OneWaSH case study – school WaSH in Oromia
In the second case study from the OneWaSH 2009EFY Annual Report, we look at school WaSH provision in Oromia.
Dire Nagaya is a second cycle primary school for children aged 11 to 14 years old in West Hararge, Oromia. There are 806 students at the school (476 male and 330 female) and 15 teachers, who previously shared just one latrine. As the latrine was shared by both male and female students and teachers, this resulted in considerable time spent queuing and the lack of privacy caused many girls to miss school in order to use the toilet at home. Furthermore, the latrine was unimproved which meant it was unhygienic and had no handwashing facilities. The school also had no water supply facility, and students spent a significant amount of time collecting water from the nearby unprotected river for drinking and cleaning classrooms. The lack of essential school WaSH facilities was both damaging to the health of students and disruptive to their education. The OWNP identified this school as a priority in the woreda and allocated approximately 443,500 ETB for the construction of two separate four-seat latrine blocks each for male and female students and a two-seat latrine block for teachers, all with handwashing and urinal facilities as per the national standard. The OWNP also provided a water supply facility to improve the school’s sanitation and hygiene situation. The programme constructed a 20 metre pipeline extension from an existing water source and installed a water point in the school compound for drinking and washing, for a total cost of 37,000 ETB.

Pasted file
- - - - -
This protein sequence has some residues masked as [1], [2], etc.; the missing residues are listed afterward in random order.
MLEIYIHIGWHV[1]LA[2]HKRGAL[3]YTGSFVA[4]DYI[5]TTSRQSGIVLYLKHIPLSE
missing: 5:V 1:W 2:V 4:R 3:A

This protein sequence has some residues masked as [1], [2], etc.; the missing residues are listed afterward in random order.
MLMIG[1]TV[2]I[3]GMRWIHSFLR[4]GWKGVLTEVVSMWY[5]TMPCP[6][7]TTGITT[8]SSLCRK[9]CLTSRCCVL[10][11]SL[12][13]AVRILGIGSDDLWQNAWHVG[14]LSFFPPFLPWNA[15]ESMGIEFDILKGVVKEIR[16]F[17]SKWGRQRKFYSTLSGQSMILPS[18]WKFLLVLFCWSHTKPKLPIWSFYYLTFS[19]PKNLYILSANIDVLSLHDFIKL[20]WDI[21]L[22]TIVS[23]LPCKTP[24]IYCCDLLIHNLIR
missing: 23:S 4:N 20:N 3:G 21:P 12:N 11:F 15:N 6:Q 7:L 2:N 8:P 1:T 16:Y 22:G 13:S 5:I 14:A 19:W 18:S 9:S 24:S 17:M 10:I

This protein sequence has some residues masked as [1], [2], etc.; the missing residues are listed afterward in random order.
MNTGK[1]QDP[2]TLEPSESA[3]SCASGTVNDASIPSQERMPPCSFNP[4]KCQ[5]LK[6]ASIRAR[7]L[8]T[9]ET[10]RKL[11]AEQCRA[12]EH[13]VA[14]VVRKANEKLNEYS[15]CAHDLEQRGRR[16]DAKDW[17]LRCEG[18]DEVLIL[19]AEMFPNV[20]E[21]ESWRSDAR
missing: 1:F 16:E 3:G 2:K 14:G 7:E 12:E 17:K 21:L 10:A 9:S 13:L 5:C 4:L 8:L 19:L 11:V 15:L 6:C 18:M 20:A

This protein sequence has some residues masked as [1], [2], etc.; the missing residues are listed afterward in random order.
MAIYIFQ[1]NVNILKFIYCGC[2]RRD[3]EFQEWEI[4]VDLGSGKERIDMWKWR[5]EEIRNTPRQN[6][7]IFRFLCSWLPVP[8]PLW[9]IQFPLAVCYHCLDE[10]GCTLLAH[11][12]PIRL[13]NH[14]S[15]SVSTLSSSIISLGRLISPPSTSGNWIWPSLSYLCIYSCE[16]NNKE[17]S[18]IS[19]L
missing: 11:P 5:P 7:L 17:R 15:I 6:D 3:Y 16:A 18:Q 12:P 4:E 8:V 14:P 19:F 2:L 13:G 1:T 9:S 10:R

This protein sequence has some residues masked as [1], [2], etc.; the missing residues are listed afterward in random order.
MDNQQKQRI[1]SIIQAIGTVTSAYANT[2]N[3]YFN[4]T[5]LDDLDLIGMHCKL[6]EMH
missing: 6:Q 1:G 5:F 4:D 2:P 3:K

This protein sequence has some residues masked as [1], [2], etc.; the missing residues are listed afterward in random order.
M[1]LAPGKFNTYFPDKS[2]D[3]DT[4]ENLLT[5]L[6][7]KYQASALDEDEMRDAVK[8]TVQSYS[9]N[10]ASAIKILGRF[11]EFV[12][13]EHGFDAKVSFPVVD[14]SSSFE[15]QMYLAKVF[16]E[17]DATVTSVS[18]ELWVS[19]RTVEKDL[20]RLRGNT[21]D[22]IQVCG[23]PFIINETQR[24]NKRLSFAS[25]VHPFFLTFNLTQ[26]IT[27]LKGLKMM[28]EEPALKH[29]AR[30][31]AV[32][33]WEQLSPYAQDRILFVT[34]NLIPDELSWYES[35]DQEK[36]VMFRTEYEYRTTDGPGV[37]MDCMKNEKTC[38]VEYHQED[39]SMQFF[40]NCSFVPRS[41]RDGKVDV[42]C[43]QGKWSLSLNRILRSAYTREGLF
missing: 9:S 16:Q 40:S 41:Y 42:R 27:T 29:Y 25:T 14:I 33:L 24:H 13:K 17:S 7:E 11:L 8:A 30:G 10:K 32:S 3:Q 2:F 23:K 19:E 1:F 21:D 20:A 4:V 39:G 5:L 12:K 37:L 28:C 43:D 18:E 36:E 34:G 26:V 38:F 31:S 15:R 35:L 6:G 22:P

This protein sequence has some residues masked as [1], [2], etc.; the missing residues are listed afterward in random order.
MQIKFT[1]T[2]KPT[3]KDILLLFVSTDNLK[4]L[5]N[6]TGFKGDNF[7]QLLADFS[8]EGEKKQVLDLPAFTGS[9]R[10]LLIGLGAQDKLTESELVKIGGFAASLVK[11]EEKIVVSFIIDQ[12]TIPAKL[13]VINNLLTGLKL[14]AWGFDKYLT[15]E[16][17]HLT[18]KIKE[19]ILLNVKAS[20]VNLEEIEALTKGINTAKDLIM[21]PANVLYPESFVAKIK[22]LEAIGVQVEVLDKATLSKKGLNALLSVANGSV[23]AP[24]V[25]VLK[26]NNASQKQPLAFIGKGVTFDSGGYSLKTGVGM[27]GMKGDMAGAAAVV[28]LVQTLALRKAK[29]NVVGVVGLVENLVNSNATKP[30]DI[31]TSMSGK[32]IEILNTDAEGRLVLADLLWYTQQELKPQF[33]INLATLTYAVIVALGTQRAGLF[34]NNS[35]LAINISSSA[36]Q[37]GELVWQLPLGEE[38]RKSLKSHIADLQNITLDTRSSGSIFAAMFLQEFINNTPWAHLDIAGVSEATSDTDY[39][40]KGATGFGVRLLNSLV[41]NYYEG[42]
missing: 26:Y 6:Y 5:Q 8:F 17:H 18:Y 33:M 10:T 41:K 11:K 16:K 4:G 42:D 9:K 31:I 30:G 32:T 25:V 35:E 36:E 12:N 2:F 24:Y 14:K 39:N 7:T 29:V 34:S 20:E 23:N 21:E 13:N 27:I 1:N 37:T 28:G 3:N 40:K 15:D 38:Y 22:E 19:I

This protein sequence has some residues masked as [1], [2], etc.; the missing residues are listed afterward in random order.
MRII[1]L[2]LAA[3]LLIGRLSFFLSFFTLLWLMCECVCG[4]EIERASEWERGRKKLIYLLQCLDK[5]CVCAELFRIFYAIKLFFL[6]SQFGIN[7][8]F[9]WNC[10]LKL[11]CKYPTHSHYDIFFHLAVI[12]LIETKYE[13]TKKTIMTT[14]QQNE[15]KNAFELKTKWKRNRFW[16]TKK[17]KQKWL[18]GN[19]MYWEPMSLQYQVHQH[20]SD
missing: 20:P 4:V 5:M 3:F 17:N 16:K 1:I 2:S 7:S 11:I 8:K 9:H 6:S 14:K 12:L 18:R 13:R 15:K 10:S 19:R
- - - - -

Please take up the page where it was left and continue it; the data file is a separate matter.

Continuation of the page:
As a result of this intervention, pupils and teachers have taken a greater interest in school WaSH, and have since started a school WaSH club through which the school is now focusing on how to effectively and sustainably manage the new WaSH facilities. Pupils and teachers now have clean and safe water for drinking, personal hygiene, cleaning and gardening. While there are not yet Menstrual Hygiene Management (MHM) facilities in place, girls now have sufficient water for their personal hygiene. School attendance will be monitored over the coming years, but the school has already reported improved attendance (particularly among female students) and hopes attendance and dropout rates will further improve following this intervention from the OWNP.